Sick of your 9-5 but scared to take the leap and chase your dreams? Learn how to follow your passion – without prematurely quitting yo’ job.
Does your job make you miserable?
Do you get the jeebies every Sunday, knowing you’re about to waste another week of your life doing something you’re not passionate about?
Maybe you daydream about quitting (boy, byyyyyye) to finally pursue your dreams.
If this is you – but you’re scared of getting started – I’ve got a few tips that I know will help.
What are you scared of?
I recently listened to Jay Shetty’s podcast episode on following your passion (highly recommended, btw), and he argued that when we have a big dream but we’re not taking action, it’s because we’re scared of being seen starting from zero.
We’re scared of not being good enough. We’re scared of being a total beginner. And we’re scared of putting ourselves out there.
Essentially, we’re scared of being seen.
This is normal; after all, there’s a very real chance that if you decide to follow your passion, people will judge and criticise you.
When I heard Jay say this, I (literally) shouted,
“YES! THIS is what had been stopping me from putting myself out there all these years. I was so worried what people would say”.
What will people say?
As someone who’s reinvented myself more times than I can count (I’m an artiste, darling), I can tell you this for certain – “being seen” NEVER plays out the way we expect it to.
We always think of the worst case scenario:
- People will make fun of me
- Nobody will take me seriously
- My family just won’t get it
- Honestly, who do I think I am???
But in my experience, most people have the opposite reaction.
Instead of criticising, they tend to admire your commitment to taking life by the (metaphorical) balls, and trying to make something happen for yourself. And who knows, you might even inspire them to do the same.
Action step: identify what’s really holding you back from chasing your dreams. Ask yourself what the worst case scenario would be, and notice what comes up.
Everyone’s an amateur
In the podcast episode, Jay recommends checking out the origin stories of people who are where you want to be if you follow your passion.
This is the best frickin’ piece of advice.
Not only does success leave clues (i.e., you can learn strategies that’ll help you replicate their results), but it also leaves PAIN.
Many people I admire – including Jay – have been through it.
They’ve had people laugh at them, tell them they’re crazy, and advise them to give up.
Marie Forleo, one of my absolute heroes, regularly talks about how it took her 7 years of working multiple jobs to reach a point where her business could actually sustain her. The key to her success? In her words, “I just don’t give the f*ck up”.
Listening to these stories can give us hope; everyone has to start somewhere, and most successful people start by working jobs that simply help them get by.
Action step: pick 3 people who’ve done what you want to do, and research their origin stories (interviews, case studies and autobiographies tend to work best).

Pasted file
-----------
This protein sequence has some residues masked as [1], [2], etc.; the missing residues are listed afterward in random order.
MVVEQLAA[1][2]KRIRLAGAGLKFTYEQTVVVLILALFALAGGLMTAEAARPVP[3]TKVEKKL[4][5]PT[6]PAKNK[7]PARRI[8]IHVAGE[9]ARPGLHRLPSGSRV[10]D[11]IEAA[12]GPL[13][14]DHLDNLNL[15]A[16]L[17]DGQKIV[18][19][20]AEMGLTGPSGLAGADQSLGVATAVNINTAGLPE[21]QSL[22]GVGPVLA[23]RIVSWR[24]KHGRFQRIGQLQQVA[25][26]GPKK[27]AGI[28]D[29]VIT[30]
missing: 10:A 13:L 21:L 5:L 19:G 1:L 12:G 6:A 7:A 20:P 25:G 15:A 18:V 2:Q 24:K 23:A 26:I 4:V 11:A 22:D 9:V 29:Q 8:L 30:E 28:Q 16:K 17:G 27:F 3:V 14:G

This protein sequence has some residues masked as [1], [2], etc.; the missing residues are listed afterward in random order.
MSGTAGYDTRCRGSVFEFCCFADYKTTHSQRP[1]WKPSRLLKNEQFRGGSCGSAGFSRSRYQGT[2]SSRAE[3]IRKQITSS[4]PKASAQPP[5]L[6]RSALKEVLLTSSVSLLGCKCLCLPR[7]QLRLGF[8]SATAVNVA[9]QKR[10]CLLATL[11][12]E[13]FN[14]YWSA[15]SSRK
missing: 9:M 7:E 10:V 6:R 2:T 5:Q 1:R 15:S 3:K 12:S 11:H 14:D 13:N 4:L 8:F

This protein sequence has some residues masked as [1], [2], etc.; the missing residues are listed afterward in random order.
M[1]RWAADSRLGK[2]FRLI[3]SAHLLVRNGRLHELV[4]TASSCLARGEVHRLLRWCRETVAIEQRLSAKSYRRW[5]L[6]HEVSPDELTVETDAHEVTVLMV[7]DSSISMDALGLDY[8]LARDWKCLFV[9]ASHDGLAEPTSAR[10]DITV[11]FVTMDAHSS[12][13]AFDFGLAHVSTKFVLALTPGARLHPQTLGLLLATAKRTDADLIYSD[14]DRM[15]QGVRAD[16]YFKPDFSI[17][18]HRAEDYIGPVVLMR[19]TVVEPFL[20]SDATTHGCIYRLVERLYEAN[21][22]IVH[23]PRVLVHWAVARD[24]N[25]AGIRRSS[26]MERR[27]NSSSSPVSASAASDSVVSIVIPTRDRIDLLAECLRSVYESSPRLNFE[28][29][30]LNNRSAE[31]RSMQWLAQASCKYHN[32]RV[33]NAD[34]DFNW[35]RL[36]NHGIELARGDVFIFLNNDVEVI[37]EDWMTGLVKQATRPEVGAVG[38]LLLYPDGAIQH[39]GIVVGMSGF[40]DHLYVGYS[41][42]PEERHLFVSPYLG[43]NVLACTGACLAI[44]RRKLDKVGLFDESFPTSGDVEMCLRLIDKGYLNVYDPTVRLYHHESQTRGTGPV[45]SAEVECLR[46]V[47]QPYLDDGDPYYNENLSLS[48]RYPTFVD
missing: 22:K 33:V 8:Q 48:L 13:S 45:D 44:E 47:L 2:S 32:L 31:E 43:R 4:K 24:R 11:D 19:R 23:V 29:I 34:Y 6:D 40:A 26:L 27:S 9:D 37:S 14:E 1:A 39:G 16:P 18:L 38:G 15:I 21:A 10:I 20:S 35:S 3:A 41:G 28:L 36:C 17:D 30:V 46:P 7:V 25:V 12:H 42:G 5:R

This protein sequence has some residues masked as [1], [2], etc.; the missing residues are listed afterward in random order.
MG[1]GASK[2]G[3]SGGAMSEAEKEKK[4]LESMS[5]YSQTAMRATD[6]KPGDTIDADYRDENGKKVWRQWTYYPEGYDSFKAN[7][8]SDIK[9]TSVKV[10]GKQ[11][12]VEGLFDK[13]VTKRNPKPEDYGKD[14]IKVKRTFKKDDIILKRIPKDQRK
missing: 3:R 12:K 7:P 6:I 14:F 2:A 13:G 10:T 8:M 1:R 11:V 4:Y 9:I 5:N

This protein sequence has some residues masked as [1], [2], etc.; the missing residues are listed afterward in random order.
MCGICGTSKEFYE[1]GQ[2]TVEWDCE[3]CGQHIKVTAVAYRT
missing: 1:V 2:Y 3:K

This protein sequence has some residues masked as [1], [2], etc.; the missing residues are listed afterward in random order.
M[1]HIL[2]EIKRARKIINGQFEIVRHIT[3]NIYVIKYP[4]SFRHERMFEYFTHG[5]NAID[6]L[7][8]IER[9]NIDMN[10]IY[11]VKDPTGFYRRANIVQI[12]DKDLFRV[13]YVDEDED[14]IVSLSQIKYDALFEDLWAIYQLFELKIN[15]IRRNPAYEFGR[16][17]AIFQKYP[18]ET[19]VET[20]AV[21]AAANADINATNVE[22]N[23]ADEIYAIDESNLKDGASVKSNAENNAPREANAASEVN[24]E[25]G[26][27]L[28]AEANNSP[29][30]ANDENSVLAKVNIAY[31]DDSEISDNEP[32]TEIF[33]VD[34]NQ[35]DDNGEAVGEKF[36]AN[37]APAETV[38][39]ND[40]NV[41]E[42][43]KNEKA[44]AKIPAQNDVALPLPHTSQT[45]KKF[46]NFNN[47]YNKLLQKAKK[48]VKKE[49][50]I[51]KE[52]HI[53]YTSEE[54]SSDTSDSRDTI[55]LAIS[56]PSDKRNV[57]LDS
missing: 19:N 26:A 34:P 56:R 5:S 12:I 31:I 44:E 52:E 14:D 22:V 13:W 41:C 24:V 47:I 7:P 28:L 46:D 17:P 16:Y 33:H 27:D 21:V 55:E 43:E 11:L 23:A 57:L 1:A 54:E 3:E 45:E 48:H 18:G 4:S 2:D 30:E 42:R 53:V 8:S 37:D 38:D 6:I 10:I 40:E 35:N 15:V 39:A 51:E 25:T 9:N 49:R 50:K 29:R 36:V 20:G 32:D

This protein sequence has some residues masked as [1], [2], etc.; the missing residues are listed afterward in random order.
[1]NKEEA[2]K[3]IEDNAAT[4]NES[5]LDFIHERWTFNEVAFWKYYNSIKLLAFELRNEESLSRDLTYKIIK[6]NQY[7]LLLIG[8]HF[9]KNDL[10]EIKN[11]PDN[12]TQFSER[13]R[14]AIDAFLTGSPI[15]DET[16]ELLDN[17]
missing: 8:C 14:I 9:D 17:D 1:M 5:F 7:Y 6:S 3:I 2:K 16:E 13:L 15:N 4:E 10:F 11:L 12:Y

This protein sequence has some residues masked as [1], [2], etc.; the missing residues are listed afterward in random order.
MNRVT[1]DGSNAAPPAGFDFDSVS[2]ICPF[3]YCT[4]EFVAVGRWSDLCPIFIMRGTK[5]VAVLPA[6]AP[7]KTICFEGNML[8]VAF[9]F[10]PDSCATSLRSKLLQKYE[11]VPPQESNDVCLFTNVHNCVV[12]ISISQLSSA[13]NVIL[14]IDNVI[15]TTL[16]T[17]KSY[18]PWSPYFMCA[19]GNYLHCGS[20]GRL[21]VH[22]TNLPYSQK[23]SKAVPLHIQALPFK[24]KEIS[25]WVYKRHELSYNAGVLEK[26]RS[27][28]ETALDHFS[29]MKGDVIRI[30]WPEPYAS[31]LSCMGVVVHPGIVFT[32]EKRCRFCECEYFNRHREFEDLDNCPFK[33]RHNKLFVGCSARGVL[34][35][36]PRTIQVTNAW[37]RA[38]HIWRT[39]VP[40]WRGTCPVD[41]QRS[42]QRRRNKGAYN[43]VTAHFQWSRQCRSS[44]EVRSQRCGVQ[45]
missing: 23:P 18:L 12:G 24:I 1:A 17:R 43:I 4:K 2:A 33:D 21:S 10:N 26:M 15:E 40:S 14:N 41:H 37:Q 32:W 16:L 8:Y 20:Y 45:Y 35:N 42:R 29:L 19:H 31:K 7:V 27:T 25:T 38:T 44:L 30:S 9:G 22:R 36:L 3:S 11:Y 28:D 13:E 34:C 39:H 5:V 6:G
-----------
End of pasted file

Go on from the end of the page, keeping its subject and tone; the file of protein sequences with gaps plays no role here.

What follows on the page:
Use your free time wisely
Let’s be honest, here; life is way too short to spend the majority of our time doing anything other than what we’re truly excited about.
All my life, I’ve worked jobs I disliked. I’ve been: a retail assistant, a bank cashier, an English tutor, a debt collector, a support worker, and a digital marketer (but most recently, hit my personal passion sweet spot as a writer and blogger).
Throughout it all, I wrote.
I was 18 when I started my first blog (so it’s been almost 10 years of this shiz). Writing has always been a passion of mine, and having these projects kept my soul alive whilst I made ends meet.
The point is, working a job you dislike is made a lot easier if you know you’re working on a plan B in your free time (i.e. you follow your passion).
Action step: brainstorm ways you can make more time for your passion projects, including snippets of time such as your daily commute, your lunch break, and evenings.
Follow your passion (but start small)
If you want your passion to replace your income, and you’ve done all the savvy research to show it’s possible, then start making incremental movements towards this.
I personally prefer this approach to quitting cold-turkey; quitting my job without having income from elsewhere would create too much stress for me.
And why put more pressure on?
If your job covers your living expenses, you have the advantage of low financial pressure. Use it.
Take time to learn your craft, experiment with different approaches, and create.
Slow and steady wins the race, my friend.
I’ve started, and failed at, a bunch of different projects over the years, including blogs about:
- Clinical psychology
- Teaching English as a foreign language
- Travel and living abroad
- Location independence
- Sex (which turned into a blog about love)
Despite my frustration, I needed to learn. I needed time to try different things out, and see how they fit. And most of all, I needed to grow.
Bottom line? Starting small = a great start.
Action step: brainstorm ways you can take action to follow your passion – remembering to break down any huge, vague goals into actionable steps.
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